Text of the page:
Sherlock EP Steven Moffat and PBS’s Masterpiece chief Rebecca Eaton worked like gangbusters this morning, for the better part of an hour, making sure to convey no actual information about the Sherlock one-off special, which will be set in the Victorian era.

Though it’s been widely reported the program will be a Christmas special in the UK, and a trailer of what has been described as such was screened at Comic-Con (watch it below), Eaton and Moffat steadfastly declined to confirm. Journalists in the hall were left deducing, like the famous sleuth, that it must be airing in the U.S. some time before January, or PBS would have waited until the January TCA to hold this Q&A.

“We are aiming for zero cognitive content in our answers today,” Moffat joked while journalists figuratively tore at their hair. Eaton said PBS is waiting on BBC to decide when it will air the special and only then can the U.S. broadcasting system schedule the special. “We are all working… to be as nimble as we can with this one… and we are in very close touch with BBC,” Eaton said cautiously. “I think we are working very hard on it to not frustrate the fans who know it’s on BBC and want to see it,” she said, but without any vim.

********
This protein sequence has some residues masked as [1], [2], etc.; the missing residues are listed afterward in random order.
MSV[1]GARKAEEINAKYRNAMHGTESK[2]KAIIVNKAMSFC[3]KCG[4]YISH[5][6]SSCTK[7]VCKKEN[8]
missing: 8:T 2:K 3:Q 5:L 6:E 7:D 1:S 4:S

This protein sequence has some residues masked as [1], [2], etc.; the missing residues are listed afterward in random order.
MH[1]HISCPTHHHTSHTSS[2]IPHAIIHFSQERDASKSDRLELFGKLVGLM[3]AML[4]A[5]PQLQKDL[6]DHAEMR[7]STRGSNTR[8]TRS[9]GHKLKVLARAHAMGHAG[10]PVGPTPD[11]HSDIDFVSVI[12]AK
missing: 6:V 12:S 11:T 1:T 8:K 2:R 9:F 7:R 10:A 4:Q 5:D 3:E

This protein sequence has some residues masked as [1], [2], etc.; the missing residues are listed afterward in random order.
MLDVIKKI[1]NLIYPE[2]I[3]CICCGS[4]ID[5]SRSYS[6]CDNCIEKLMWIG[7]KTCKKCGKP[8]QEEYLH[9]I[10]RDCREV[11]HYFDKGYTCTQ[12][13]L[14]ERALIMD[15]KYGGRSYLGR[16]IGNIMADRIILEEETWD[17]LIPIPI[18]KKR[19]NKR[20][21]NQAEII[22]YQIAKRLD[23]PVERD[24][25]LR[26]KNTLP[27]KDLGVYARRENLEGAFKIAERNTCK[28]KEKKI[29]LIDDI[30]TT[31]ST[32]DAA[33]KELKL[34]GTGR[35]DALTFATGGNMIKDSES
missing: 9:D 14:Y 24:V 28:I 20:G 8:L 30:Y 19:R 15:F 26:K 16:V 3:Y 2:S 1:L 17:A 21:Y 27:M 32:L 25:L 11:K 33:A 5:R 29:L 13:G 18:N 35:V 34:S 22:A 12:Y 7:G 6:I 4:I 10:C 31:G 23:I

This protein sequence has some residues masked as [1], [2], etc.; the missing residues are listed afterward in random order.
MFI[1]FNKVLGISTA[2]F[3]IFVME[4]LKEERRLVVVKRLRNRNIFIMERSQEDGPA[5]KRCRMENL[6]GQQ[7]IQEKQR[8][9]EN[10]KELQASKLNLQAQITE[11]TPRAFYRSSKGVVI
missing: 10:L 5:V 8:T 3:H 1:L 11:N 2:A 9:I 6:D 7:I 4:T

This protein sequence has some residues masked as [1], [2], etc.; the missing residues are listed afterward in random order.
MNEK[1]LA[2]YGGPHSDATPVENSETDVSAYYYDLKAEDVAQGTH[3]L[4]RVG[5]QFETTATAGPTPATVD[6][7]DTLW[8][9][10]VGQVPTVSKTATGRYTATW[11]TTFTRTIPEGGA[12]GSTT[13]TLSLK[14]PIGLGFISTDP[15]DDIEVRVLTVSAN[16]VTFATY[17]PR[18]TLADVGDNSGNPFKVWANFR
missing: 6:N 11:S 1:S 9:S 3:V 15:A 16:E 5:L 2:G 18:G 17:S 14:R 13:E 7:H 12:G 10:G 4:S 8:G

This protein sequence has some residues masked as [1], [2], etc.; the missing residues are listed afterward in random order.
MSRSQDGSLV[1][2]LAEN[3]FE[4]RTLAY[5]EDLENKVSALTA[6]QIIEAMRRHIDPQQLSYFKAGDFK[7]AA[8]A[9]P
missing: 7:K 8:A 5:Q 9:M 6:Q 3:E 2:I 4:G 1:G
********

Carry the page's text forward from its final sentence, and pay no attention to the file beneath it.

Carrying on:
Moffat, who announced at Comic-Con last month that the maybe-Christmas special will also be released in select theaters around the world, explained at TCA why the decision was made to set the special in the Victorian era.

“We checked the books, and decided we got it wrong,” he said. Of, if you did not like that answer, he also said, “Because we can.”

He also told inquisitive TV critics that the team behind the series “never bothered” to explain their decision to move the iconic detective franchise to modern-day London, “so why do we have to explain why Victorian England, when it’s the era in which it’s supposed to be set?”

“It’s a mistake we’ve been a long time rectifying,” he joked.

Moffat did offer that the Victorian era better lends itself to ghost stories – then clammed up again.

Asked whether the franchise would stick with the Victorian era going forward, Moffatt first joked it’s taken so long to make that they’ll have to set future episodes in the next century. Then, more seriously, he said the series would return to its regular era next season, “unless I go mad and set it in the 1940’s and have him fight Hitler.”

Of his star Benedict Cumberbatch, Moffat said, “I think the population of the earth is going to have to increase before Benedict gets more famous.”

Speaking thereof, Cumberbatch is starring in Hamlet for a 12-week run at the Barbican theater, a run that reportedly sold out in minutes last August, and did not attend today’s Q&A, but sent a video answering what he anticipated would be the questions he would have been asked.

For instance: Now that you’re a big movie star, why do you do a TV show? “Duh,” he responded pre-emptively. Is Moriarty going to be in the special? “No comment.” After the special, will the series remain in Victorian era? “No comment.”

To questions as to how they will continue to gadget-up Sherlock in an era without mobile devices and the internet, he responded, “Ear trumpets and no comment.”

“Goobye,” he said in conclusion.